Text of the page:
Physical Activity - 2014
The World Health Organisation defines physical activity as any bodily movement produced by skeletal muscles that requires energy expenditure. Physical activity can take a number of forms. Exercise is a form of physical activity that is generally planned, structured, and repetitive which aims to improve or maintain one or more aspects of physical fitness.1 Sport also requires physical exertion, and or physical skill, which by its nature or organisation is competitive.2Incidental activity is physical activity that is undertaken as part of carrying out normal daily life, such as climbing the stairs or walking the dog.3 Physical activity can also be categorised in terms of its function and effect, including resistance, aerobic, incidental, and active transport.
While physical activity forms part of the body’s energy balance equation, all too often the benefits of physical activity are only considered in relation to obesity and weight loss. The benefits of physical activity extend much further. Regular participation in physical activity is known to reduce the risk of physical health problems such as cardiovascular disease and stroke, type 2 diabetes, hypertension, some cancers and osteoporosis.4,5
Due to the release of endorphins, physical activity can also improve mood.6 Regular participation in physical activity improves both short- and long- term psychosocial wellbeing by reducing feelings of stress, anxiety and depression.7 There is scientific evidence to suggest physical activity can alleviate the symptoms of depression and it may also be useful in the treatment of mild to moderate depressive disorder.8 A recent review confirmed the role of physical activity in reducing the symptoms of depression, but noted some methodological concerns and called for future research to consider the types and duration of physical activity that would provide the most benefit for those people with depression.9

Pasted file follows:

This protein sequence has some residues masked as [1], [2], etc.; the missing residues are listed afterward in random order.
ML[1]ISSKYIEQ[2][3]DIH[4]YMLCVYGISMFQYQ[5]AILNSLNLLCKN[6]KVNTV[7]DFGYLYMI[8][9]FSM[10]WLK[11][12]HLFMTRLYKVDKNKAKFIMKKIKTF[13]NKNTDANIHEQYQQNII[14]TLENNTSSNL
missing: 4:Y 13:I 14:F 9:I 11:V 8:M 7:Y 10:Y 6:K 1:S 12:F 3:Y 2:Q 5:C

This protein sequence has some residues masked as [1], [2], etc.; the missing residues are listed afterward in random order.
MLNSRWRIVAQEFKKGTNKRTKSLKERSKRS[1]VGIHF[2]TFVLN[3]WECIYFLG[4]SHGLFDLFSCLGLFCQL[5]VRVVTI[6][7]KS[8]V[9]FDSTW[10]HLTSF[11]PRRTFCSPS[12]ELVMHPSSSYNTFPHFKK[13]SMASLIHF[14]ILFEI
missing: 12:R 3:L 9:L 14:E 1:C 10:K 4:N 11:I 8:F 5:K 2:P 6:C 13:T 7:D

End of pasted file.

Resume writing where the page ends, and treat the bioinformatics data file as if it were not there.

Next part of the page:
Physical activity may also provide additional benefits for those who are already suffering from chronic health conditions. Based on estimates that between 60 and 70 per cent of the Australian population is sedentary, or has low levels of physical activity, it has been suggested that increasing participation in physical activity by 10 per cent would lead to opportunity cost savings of $258 million, with 37 per cent of savings arising in the health sector.10
A lack of physical activity, or physical inactivity, has been identified as the fourth leading risk factor for global mortality. Estimates suggest that physical inactivity is the principal cause for approximately 21-25 per cent of breast and colon cancer disease burden, 27 per cent of diabetes, and 30 per cent of ischemic heart disease burden worldwide.
Vigorous intensity physical activity (eg jogging or other aerobic exercise) generally provides increased health benefits.11 However, it is important to recognise that some of the biggest health gains are made by those individuals who transition from being physical inactive (sedentary) to moderate amounts of physical activity. Evidence suggests that activities such as walking for half an hour a day on five days a week may increase life expectancy by 1.5 to 3 years.12
Infants should be engaged in supervised, floor based play from birth (0-1 year);
Toddlers and preschool aged children (1-3, 3-5) should be physically active for at least three hours per day spread throughout the day;
Children aged two years and under should not spend time watching TV or using other electronic media. For children aged 2-5 years, these activities should be limited to less than one hour per day; and
For children aged 5-12 years, at least 60 minutes (and up to several hours) of moderate to vigorous physical activity every day.
The documented health benefits of exercise among children and youth include increased physical fitness (cardio and muscular strength), reduced body fat, favourable cardiovascular and metabolic disease risk profiles, enhanced bone health, and reduced symptoms of depression.20
Physical activity over the life span
Consistent findings around an inverse association between physical activity and cancer risk (with evidence around breast and colon cancer showing the biggest risk reductions);